61. Comcast to buy Time Warner Cable for $45 billion -

LOS ANGELES (AP) — Comcast Corp. will buy Time Warner Cable Inc. for about $45.2 billion in a deal that would combine the nation's top two cable TV companies and create a dominant force in creating and delivering entertainment.

62. US stocks bounce back a day after big loss -

NEW YORK (AP) — The good followed the bad for the stock market on Tuesday.

One day after logging its worst performance of the year, the stock market bounced back with its best day of 2014. The Standard & Poor's 500 index climbed more than 1 percent, erasing most of its loss from a day earlier.

63. Nashville power brokers use their clout, cash to revive our public schools, coaxing a high-profile Hillsboro grad home to lead the effort -

Nashville is a city in the national spotlight, increasingly landing on “best of’’ lists that range from economic diversity to entertainment and food to the health care industry.

Yet despite marked improvements in public education, the city hasn’t found its way been onto lists of the nation’s best schools.

64. Butler Snow names practice group leaders -

Butler, Snow, O’Mara, Stevens & Cannada, PLLC attorneys Kara Shea and William “Bill” R. O’Bryan, Jr., have been named to leadership positions with the firm.

65. TEA hires new chief lobbyist -

NASHVILLE (AP) — The state's largest teachers union has hired a new chief lobbyist.

The Tennessee Education Association announced this week that it will be represented by Jim Wrye.

Wrye previously worked as communications director for the Alabama Education Association where he was a leader in the association's successful fight to stop charter schools in the state.

66. Would ‘Race to the Top’ survive Romney? -

Tennessee received a $501 million injection of federal education funds after winning big in the first round of Race to the Top, a program implemented by the administration of President Barack Obama.

67. Everyone, including Metro, seems to want school choice. The problem: Busing -

If nothing else, the push to bring Great Hearts Academy to Nashville was a conversation starter for competition and choice in the Metro school marketplace.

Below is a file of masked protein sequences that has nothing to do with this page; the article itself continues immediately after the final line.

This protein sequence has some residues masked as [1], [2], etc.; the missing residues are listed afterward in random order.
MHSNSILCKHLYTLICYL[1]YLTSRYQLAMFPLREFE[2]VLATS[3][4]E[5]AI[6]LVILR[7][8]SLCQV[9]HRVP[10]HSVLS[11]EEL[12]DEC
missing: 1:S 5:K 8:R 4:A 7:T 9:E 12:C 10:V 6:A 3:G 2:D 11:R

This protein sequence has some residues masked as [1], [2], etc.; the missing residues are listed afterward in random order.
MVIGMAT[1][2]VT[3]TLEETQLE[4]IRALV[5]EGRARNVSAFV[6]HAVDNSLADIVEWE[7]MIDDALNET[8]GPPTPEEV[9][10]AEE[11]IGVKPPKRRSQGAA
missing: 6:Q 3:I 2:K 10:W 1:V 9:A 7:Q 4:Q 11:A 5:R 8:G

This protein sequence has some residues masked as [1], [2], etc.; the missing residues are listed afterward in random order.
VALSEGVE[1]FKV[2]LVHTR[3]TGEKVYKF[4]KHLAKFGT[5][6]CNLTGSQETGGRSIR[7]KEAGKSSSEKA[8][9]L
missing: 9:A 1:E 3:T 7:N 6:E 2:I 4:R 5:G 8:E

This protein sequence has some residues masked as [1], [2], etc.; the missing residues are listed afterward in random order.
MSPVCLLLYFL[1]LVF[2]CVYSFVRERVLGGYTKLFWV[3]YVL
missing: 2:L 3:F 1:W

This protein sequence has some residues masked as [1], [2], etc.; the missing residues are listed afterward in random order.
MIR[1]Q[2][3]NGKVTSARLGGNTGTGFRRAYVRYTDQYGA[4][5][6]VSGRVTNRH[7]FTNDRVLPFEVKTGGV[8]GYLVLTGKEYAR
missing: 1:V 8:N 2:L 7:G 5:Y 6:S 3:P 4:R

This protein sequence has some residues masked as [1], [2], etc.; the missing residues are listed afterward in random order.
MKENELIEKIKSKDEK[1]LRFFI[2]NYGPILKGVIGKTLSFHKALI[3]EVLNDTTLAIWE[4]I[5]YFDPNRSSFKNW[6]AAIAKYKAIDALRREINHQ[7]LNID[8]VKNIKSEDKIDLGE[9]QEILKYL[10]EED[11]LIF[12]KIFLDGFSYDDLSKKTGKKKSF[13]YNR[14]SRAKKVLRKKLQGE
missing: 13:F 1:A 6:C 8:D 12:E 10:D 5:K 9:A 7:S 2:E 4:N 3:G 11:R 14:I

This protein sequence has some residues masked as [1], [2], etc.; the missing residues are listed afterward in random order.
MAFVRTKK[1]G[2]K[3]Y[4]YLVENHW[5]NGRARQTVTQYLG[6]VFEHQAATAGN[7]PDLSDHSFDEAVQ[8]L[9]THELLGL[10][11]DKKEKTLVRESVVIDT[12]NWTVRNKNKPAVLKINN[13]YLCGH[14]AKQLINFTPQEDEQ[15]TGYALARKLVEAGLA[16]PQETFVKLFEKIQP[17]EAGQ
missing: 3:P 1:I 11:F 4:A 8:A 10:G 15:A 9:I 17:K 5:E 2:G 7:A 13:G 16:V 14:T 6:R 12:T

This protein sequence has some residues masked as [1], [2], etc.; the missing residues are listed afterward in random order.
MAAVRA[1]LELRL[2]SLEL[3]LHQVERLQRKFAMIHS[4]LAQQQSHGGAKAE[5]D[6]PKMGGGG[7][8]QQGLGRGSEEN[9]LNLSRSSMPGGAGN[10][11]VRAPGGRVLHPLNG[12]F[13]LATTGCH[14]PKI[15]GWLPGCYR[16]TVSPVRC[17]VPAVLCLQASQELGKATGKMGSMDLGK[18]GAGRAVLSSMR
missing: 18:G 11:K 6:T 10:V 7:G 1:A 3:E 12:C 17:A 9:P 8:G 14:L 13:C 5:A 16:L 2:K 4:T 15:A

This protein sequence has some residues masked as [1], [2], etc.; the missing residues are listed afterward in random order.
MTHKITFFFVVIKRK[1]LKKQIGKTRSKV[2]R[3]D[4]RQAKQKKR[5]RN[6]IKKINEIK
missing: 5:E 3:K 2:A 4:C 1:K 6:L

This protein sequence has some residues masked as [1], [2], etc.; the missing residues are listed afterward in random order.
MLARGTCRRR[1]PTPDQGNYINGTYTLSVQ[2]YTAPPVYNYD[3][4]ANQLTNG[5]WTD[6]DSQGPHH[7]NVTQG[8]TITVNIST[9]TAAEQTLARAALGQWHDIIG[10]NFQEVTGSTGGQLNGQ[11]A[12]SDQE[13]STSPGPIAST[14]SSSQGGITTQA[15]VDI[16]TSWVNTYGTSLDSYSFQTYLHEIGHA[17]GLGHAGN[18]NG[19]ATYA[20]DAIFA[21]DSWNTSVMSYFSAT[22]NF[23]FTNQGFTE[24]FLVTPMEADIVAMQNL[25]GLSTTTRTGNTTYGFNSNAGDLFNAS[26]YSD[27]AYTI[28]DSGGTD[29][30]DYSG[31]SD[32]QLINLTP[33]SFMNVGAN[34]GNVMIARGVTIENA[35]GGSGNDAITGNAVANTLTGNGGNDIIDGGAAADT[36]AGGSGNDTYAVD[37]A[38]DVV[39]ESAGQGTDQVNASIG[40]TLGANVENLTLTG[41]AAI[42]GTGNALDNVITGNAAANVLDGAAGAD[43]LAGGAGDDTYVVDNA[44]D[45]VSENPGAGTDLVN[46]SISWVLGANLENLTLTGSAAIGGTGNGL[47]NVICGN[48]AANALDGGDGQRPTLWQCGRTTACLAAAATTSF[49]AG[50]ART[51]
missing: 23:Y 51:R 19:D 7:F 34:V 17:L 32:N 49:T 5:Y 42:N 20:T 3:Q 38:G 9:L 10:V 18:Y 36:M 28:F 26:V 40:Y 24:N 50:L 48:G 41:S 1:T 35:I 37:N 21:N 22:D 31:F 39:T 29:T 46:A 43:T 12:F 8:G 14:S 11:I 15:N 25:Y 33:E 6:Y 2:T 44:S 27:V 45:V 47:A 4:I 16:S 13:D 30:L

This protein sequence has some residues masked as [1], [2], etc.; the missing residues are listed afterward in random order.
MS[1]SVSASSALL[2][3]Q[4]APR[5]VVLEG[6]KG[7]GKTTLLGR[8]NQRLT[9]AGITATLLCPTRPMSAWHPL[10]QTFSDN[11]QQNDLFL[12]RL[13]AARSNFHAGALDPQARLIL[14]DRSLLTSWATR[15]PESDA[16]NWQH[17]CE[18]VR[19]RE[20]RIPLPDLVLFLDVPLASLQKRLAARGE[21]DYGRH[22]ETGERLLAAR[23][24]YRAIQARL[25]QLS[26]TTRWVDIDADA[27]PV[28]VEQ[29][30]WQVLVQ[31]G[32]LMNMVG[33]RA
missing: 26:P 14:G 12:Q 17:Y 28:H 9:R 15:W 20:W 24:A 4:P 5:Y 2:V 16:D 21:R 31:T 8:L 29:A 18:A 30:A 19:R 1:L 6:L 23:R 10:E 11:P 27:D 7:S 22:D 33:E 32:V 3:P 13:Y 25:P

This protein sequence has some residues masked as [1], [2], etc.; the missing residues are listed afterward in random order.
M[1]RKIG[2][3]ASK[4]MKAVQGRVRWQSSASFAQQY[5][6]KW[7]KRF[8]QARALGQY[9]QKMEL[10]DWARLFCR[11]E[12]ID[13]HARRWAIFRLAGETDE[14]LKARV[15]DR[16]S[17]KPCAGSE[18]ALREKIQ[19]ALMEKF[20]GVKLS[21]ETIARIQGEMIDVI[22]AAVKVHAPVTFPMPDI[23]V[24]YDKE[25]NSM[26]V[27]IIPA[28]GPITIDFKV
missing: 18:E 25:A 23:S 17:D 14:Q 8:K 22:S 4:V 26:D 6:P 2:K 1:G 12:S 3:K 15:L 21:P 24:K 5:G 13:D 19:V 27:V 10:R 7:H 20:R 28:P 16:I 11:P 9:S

Adding vouchers and the “trigger law” to the discussion only increased the heat.

68. Education foundation names new president -

Natasha Kamrani, a former teacher, attorney, school board member and foundation executive, has been named the new president of the Nashville Public Education Foundation.

69. FirstBank names Inman chairman -

Veteran banker and businessman Gordon Inman will be named chairman of FirstBank Middle Tennessee. He also will join the board of directors.

70. 45 companies involved in job fair for military -

SMYRNA (AP) - Forty-five companies will participate in a job fair Thursday in Smyrna for National Guard members, reservists, spouses and all veterans.

A spokesman said the companies have job openings and are eager to speak to those with a military background.

71. PR alliance featuring McNeely Pigott & Fox offers statewide reach -

A new statewide alliance has been formed by communications experts from Memphis to Knoxville to provide blanket geographic coverage for products and issues in Tennessee.

Coordinated by Nashville-based McNeely Pigott & Fox Public Relations, the state’s largest PR firm, charter members of the Tennessee Public Relations Alliance are the Carter Malone Group of Memphis and Moxley Carmichael Public Relations of Knoxville.

72. NPR turmoil, resignation comes amid funding fight -

WASHINGTON (AP) — NPR will forge ahead in the fight for federal money despite six months of bad PR — and without its chief executive.

NPR's president and CEO resigned Wednesday to limit the damage from hidden camera footage of a fellow executive deriding the tea party movement as "seriously racist." Conservatives called the video proof that the network is biased and undeserving of federal funds.